Fans badmouth Korean hunk's future bride
Kwon Sang Woo, star of hit drama Stairway To Heaven and movie My Tutor Friend, appealed to the public not to judge his bride-to-be, beauty queen-turned-actress Son Tae Young, 'blindly'.
WHY is everyone so mean to my bride-to-be?
That must be the burning question on Korean hunk Kwon Sang Woo's mind.
He announced last Friday that he would marry beauty queen-turned-actress Son Tae Young on 28 Sep, but the reactions from fans and media have not been too kind.
Instead of giving their blessings, some fans reportedly questioned if she is 'good enough' for him and voiced concerns that marriage would dent his raging popularity with a largely female fan base.
Others gossiped about Tae Young's bountiful dating history and cast doubt over her sincerity in this latest relationship, reported The Chosun Ilbo.
Speculations of a shotgun wedding also surfaced, as the news of their romance only got out two days before the marriage announcement.
On Monday, the usually outspoken Sang Woo, 32, came out to defend his fiancee.
He had proposed to her with a necklace on a hot-air balloon in Australia some time ago.
In a message posted on his fan website, the star of hit drama Stairway To Heaven and movie My Tutor Friend appealed to the public not to judge Tae Young 'blindly'.
'The decision to get married was made after careful thought over a long time, but overnight, so many people have said so many unspeakable things.
'Even as I write, I can't help but shed tears.'
He was particularly upset with rumours that Tae Young might be pregnant.
'This man Kwon Sang Woo decided to get married because he's deeply in love with not Miss Korea, but a woman named Son Tae Young. How can people suspect it's a shotgun wedding?'
He said Tae Young had been hurt by previous media reports and to criticise her based on them is akin to 'licking the skin of a watermelon without understanding what lies inside'.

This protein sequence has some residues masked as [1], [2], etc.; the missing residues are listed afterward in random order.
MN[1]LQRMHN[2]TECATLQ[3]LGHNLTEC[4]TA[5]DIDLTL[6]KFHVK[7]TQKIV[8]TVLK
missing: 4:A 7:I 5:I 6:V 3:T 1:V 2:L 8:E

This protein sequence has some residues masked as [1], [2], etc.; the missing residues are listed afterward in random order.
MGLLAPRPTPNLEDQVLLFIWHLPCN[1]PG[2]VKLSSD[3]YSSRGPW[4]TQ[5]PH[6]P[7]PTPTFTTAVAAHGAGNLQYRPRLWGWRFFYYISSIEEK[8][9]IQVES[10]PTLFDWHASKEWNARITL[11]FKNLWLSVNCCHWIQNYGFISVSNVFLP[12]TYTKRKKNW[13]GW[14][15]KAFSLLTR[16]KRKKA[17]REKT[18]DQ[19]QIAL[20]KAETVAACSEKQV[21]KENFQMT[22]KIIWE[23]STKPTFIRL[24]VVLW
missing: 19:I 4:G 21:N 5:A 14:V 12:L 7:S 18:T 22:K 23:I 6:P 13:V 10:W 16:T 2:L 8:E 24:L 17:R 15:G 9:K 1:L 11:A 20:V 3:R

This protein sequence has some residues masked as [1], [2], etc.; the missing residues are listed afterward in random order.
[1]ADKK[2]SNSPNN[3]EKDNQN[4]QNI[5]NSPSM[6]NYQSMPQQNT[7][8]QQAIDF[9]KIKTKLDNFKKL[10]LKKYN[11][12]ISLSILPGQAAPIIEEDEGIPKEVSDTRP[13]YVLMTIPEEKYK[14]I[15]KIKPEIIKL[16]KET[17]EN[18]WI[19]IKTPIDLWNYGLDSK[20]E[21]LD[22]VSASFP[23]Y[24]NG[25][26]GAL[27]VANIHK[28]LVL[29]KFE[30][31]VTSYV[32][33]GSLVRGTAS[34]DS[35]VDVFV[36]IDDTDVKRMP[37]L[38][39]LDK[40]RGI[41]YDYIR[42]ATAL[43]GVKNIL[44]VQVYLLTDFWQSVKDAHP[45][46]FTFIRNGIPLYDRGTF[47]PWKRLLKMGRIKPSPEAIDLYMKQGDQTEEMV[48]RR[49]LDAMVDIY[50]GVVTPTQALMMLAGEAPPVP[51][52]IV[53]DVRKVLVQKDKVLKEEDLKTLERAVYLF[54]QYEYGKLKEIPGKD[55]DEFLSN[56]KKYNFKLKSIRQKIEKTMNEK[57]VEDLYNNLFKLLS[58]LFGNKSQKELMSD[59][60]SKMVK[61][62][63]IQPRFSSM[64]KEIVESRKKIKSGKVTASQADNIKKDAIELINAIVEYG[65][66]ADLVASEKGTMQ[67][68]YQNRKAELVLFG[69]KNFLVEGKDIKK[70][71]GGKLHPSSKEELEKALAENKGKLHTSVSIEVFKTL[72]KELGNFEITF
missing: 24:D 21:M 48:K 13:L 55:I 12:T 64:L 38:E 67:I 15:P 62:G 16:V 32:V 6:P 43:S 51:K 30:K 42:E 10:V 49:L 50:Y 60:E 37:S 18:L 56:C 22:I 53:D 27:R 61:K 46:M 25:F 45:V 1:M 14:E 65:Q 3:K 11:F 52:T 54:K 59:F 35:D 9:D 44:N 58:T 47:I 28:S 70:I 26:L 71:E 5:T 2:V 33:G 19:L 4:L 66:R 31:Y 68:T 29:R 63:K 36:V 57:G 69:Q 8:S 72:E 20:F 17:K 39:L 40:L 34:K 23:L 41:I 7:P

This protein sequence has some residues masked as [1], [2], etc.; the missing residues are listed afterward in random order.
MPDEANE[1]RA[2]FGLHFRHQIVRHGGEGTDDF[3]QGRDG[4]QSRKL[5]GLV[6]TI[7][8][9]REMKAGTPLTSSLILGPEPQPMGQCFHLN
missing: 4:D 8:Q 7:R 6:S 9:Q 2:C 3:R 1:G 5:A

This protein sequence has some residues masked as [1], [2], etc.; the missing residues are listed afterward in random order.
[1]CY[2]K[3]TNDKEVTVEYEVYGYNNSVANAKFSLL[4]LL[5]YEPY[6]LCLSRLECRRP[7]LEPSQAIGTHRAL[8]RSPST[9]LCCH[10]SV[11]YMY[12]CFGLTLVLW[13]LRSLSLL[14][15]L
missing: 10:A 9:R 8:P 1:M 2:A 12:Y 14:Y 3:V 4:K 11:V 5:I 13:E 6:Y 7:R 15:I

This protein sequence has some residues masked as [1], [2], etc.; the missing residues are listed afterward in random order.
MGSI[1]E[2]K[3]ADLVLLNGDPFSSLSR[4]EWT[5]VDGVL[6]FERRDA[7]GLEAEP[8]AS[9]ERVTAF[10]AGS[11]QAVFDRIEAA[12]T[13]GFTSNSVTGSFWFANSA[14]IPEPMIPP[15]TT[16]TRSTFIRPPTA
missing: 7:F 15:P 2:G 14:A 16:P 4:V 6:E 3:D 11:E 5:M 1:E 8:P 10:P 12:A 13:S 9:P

'People used to think the earth is flat, only later did we realise it's round... She's like the round earth. She's very frank in whatever she does.'
Tae Young, 28, joined showbiz after emerging third in the annual Miss Korea contest in 2000.
Instead of earning acting credits, she became more famous as a playgirl linked to a string of male celebrities.
In 2001, she made headlines for getting caught in a love triangle with actor Shin Hyun Jun and songwriter Joo Young Hoon, reported The Korea Times.
Late last year, she ended a rather public relationship with music video director Cool K and declared on TV that 'I've lost faith in love'.
MET AT A DINNER
But Cupid didn't give up on her - she met Sang Woo at a dinner with mutual actor friend Kim Sung Soo (Full House) early this year.
Romance blossomed after he mustered the courage to call her and ask her out, Sang Woo said at the last-minute press conference he called in Seoul last Friday night.
But his first impression of Tae Young was of her weeping while talking about her past during a variety show earlier on.
'I thought she was a good person with an innocent heart.'
She turned out to be a filial daughter who is always concerned about his mum and 'brings laughter into our house', he added.
'Son Tae Young is the most precious person in my life,' he told reporters at his press conference.
'She is the biggest energy of my life. She makes me laugh and gives me hope.'
Incidentally, the usually forthright Tae Young has kept mum about the wedding.
She was last seen doing a cameo in the period drama Iljimae, which is now showing in Korea.
WHERE IS SHE?
When asked about her absence during the press conference, Sang Woo said they might only appear together on their wedding day.
He also hinted that he's 'worried' that she might 'get hurt' - clearly referring to the negative comments from fans so far.
The Chosun Ilbo noted that silence may also be Tae Young's way of dissociating Sang Woo from all the negativity targeted at her.
But it didn't seem to work.
Reports from Korea said the sudden wedding news has shaken advertiser confidence in Sang Woo, and he stands to lose an income of 10billion won ($13m) if his upcoming projects, including a pictorial book deal, fall through.
This article was first published in The New Paper on July 24, 2008.
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